Update 03/07/2017: Since I posted the original post, news came through that Charlie’s parents have been allowed to have more time to say their goodbyes to him. There is never enough time in this entire universe in order to say goodbye to your precious baby. I hope the time they have been given provides them with more precious, beautiful memories.
Today, fifteen babies in the UK will die. They will die shortly before, during or after their birth, up to four weeks.
However, today, a baby outside of that statistic because he is 10 months old, will join the countless other babies and young children that will become angels today.
Little Charlie Gard has an extremely rare complication: mitochondrial depletion syndrome. He can’t do a lot of other things we all do automatically, like breathe on his own or move. He cannot swallow, see, hear nor cry and is also brain damaged.
His parents, though, have fought with the ferocity of lions to try and find a way to save his life – like any decent parents.
A single path of hope was opened up for them, which could take them to America with their baby, for some early in development treatment. There was no guarantee that the treatment would work, owing to its early stages of development – but there was a chance.
A chance to save your baby’s life is absolutely beyond precious – a light in the pitch darkness of your tumble-down world when you’re clawing away at trying to find a way to save your baby.
The doctors in charge of Charlie’s treatment at Great Ormond Street Children’s Hospital though, all agreed that the treatment wouldn’t work and that moving him to America would cause him more harm.
The parents then fought the doctors in charge of his care to give them and Charlie, this one hope of treatment.
They fought the hospital in the law courts of this country, who all agreed with the doctors. They fought them in the European Court of Human Rights, who sided with the British judges.
They were told to accept the decision. They were told that he would be allowed to die – whether they wanted it or not. Of course, the answer is not… but they have no choice now, but to let him go.
This particular case reaches out through the news sites and grabs at my heart: I have been there.
Not exactly where Charlie’s parents are right now as our circumstances are different, but close enough.
If there was a single hope that my daughter, Lucy, could have been saved by treatment in America, I would have done exactly what Charlie’s parents have done. I would have sold my house, my organs and my very soul if it meant she had a chance at survival.
If someone offered me the opportunity to save my baby, I would grab hold of it with both hands and work night and day to never, ever let go of that slight hope.
Sitting next to your baby in neonatal intensive care changes you. The non-stop beep of the machines, the endless shift changes, ward rounds and invasive tests that make your tiny baby suffer…. All reshape you. There are no windows, no light. You have no idea what time it is, what day it is. You forget to eat and drink and spend all your time crying or fighting extreme fatigue whilst trying to process such complex medical terms and practices that took the professionals years to learn.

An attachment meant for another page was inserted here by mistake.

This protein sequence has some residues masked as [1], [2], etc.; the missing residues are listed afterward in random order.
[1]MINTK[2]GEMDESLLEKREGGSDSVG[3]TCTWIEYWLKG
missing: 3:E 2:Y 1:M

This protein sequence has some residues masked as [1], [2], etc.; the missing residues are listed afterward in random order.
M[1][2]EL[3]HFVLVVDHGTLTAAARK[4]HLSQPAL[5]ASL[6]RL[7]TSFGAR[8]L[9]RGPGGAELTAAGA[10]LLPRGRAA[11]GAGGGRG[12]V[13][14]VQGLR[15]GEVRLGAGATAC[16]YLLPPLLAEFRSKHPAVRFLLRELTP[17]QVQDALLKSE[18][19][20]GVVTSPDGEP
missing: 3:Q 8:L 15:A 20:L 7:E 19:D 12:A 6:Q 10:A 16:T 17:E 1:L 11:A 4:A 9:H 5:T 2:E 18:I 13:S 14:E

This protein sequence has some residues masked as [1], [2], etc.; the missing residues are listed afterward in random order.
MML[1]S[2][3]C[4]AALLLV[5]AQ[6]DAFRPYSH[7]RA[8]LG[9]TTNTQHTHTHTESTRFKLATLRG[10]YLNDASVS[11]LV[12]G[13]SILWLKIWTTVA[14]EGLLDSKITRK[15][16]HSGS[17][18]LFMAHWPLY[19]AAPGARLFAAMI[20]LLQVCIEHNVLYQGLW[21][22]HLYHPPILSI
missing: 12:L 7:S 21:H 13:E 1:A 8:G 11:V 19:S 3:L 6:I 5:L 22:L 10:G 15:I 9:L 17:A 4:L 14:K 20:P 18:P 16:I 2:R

You become an absolute expert on your babies condition. You research online, in text books, the paediatric BNF, locate and speak to experts in various fields, hold long research themed conversations with the neonatal consultants in your babies unit – your baby and saving them becomes your world and everything in it. Do not think that we parents are ignorant, stupid or lying to ourselves – we fight like tigers to find a way to help our babies.
You feel helpless as a parent. You cannot do anything to make it better, other than as a mother express breast milk. You cannot help much with your baby, partly because you are terrified of hurting them and partly because you don’t know what to do – in my case, Lucy and Bryonie were my first babies.
When you are there, in that bizarre, twilight world, you come to notice one inalienable truth: your baby wants to live.
They fight through every moment of every day. They WANT to go home with you. They want and need skin to skin. They want to feed from you – they want this life… this miserable, hopeless life that we lead. Every breath, every movement, every millisecond is them and their fight to stay with you. Who the hell is anyone to say that battle to live should end?
Our daughter’s courage, her strength, her stubborn grip on life will remain with us forever.
You hear the doctors tell you that letting her go is what’s best for your baby; to turn those sodding machines off and let her go. All you want to do is grab them by the collars of their lovely blouses and lovely shirts and yell “but she wants to live and she’s fought so hard!!!!!!!!”
In my case, the decision was almost taken out of my hands by her. I did feel massively pushed into it by the medical staff, but then, how long is long enough in order to get your head round such a massive loss? How long is long enough to say goodbye?
How can your tiny, perfect, sleeping little angel baby, lying there in her incubator, be gone within the next couple of hours? She looked so peaceful before and after.
That moment they remove the breathing tube and you know that is it… It was the most horrific moment of my life. I will never, ever get over it, forgive it or “move on”. This pain is mine to bear as I am her mother. We parents keep the love and the agony of that love within our souls forever.